Flooded through the Back Door: The Role of Bank Capital in Local Shock Spillovers

68 Pages Posted: 3 Mar 2020 Last revised: 2 Nov 2020

See all articles by Oliver Rehbein

Oliver Rehbein

University of Bonn - Department of Economics; Halle Institute for Economic Research

Steven Ongena

University of Zurich - Department of Banking and Finance; Swiss Finance Institute; KU Leuven; Centre for Economic Policy Research (CEPR)

Date Written: February 27, 2020

Abstract

This paper demonstrates that low bank capital carries a negative externality because it amplifies local shock spillovers. We exploit a natural disaster that is transmitted to firms in non-disaster areas via their banks. Firms connected to a strongly disaster-exposed bank with lowest-quartile capitalization significantly reduce their total borrowing by 6.6% and tangible assets by 6.9% compared to similar firms connected to a well-capitalized bank. These findings translate to negative regional effects on GDP and unemployment. Additionally, following a disaster event, banks reduce their exposure to currently unaffected but generally disaster-prone areas.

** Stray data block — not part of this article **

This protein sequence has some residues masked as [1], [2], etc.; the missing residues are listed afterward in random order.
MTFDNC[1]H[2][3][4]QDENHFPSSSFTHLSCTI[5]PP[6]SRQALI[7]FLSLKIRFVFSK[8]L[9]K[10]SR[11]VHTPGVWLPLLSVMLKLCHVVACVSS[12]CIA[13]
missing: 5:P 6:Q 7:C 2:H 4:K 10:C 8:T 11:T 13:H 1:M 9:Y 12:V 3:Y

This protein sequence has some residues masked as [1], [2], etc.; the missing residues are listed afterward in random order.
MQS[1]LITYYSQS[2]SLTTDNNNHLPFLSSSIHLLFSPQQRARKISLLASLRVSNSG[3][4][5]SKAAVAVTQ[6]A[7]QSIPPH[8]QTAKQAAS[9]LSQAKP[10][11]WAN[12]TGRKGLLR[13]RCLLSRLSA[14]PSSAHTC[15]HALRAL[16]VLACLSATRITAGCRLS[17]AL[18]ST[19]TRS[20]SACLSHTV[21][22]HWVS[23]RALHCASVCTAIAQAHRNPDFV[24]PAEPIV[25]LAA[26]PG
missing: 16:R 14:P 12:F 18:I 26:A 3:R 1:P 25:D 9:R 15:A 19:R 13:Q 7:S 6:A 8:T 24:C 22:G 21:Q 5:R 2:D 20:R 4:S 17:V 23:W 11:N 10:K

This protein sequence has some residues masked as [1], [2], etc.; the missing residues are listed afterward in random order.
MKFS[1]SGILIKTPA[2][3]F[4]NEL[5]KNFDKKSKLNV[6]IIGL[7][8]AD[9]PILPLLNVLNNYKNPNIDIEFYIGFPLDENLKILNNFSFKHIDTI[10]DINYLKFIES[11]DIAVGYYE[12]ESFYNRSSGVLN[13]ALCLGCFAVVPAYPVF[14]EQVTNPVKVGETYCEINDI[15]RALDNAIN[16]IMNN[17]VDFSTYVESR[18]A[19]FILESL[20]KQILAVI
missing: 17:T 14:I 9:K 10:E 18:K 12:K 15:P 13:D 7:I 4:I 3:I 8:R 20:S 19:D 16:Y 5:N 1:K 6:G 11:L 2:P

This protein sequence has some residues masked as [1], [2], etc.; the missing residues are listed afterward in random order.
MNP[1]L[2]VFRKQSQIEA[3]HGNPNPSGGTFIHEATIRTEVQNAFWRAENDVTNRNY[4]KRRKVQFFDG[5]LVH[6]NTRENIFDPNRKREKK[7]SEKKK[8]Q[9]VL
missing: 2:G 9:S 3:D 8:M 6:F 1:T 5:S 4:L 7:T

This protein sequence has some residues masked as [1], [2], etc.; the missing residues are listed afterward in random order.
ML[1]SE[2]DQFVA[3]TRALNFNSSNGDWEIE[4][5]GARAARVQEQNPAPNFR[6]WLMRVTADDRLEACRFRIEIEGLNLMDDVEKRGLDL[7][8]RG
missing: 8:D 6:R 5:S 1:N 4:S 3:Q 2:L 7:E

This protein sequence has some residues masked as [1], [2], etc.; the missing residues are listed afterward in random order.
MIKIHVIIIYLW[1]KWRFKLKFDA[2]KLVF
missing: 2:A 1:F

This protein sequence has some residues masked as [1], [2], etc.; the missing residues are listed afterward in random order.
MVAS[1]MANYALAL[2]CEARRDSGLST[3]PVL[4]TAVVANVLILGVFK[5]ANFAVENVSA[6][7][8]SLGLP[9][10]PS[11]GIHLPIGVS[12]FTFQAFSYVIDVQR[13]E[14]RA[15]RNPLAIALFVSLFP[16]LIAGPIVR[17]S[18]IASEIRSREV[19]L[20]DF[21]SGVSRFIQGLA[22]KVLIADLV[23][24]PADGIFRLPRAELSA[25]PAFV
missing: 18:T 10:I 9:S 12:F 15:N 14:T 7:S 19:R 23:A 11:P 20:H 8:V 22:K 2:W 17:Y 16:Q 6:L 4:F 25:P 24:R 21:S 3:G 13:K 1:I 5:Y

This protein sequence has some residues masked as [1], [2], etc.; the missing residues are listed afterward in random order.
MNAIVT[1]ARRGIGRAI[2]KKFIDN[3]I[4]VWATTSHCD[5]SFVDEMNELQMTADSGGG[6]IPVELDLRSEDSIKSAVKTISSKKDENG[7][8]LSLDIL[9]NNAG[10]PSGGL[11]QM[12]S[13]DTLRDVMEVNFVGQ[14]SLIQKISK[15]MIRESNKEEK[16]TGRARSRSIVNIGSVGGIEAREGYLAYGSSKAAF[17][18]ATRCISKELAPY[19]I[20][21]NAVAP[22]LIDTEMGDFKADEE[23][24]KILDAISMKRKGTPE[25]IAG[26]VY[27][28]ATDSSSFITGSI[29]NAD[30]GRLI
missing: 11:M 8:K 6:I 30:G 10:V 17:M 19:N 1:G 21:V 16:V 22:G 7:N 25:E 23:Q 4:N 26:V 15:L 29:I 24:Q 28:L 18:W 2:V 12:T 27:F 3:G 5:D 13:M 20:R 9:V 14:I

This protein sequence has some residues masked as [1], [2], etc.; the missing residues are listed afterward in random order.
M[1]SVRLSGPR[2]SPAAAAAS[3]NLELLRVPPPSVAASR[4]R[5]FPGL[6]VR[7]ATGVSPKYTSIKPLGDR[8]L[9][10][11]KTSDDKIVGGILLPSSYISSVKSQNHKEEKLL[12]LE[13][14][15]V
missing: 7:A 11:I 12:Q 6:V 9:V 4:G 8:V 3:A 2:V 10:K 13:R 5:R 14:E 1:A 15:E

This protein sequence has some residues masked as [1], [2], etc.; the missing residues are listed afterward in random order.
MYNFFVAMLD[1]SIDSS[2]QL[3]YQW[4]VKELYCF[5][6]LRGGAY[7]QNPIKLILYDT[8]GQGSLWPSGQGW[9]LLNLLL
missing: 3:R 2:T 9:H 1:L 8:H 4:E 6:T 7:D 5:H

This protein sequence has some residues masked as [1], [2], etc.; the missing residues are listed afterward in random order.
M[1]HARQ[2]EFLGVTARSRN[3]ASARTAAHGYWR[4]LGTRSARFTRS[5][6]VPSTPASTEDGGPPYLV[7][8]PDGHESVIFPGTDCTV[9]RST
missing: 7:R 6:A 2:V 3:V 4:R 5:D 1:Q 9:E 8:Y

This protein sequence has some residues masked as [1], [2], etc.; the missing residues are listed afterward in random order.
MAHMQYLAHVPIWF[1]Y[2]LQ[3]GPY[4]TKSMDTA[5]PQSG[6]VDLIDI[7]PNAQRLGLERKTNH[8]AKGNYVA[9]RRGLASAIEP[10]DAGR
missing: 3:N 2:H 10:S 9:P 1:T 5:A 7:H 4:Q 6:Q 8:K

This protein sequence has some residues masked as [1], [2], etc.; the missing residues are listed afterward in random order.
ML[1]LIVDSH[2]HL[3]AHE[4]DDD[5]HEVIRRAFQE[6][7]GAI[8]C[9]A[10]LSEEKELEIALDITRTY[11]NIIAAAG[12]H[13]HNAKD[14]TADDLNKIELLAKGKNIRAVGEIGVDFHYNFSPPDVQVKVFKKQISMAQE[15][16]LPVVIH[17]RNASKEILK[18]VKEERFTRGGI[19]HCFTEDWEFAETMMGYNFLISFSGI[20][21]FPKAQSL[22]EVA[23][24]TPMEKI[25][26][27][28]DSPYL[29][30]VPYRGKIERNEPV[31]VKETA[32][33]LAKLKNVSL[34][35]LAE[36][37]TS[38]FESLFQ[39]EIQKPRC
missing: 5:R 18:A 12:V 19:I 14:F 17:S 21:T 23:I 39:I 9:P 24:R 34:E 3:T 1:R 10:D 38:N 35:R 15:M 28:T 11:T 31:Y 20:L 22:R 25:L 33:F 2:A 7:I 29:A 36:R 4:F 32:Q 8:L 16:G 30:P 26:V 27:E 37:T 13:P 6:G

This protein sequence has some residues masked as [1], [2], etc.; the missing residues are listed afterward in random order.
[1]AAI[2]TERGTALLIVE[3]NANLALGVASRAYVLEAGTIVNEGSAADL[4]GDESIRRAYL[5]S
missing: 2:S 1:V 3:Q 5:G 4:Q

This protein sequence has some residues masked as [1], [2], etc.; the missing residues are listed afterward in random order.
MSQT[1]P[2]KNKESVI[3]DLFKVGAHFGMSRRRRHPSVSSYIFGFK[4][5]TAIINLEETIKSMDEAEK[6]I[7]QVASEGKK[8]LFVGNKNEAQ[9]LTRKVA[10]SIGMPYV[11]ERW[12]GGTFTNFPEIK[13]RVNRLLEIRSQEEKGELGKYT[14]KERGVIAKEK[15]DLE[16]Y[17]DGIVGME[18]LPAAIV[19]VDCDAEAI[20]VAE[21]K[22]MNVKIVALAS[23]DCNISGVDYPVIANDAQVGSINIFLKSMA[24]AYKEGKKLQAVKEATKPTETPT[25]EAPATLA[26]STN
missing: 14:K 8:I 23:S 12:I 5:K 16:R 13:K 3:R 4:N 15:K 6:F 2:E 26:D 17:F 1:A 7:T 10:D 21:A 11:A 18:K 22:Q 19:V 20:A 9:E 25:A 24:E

Keywords: natural disaster, real effects, shock transmission, bank capital

JEL Classification: G21, G29, E44, E24

Suggested Citation

Rehbein, Oliver and Ongena, Steven R. G., Flooded through the Back Door: The Role of Bank Capital in Local Shock Spillovers (February 27, 2020). Swiss Finance Institute Research Paper No. 20-07, Available at SSRN: https://ssrn.com/abstract=3547295 or http://dx.doi.org/10.2139/ssrn.3547295

Oliver Rehbein

University of Bonn - Department of Economics ( email )

Bonn
Germany

Halle Institute for Economic Research ( email )

P.O. Box 11 03 61
Kleine Maerkerstrasse 8
D-06017 Halle, 06108
Germany

Steven R. G. Ongena (Contact Author)

University of Zurich - Department of Banking and Finance ( email )

Schönberggasse 1
Zürich, 8001
Switzerland

Swiss Finance Institute

c/o University of Geneva
40, Bd du Pont-d'Arve
CH-1211 Geneva 4
Switzerland

KU Leuven ( email )

Oude Markt 13
Leuven, Vlaams-Brabant 3000
Belgium

Centre for Economic Policy Research (CEPR)

London
United Kingdom

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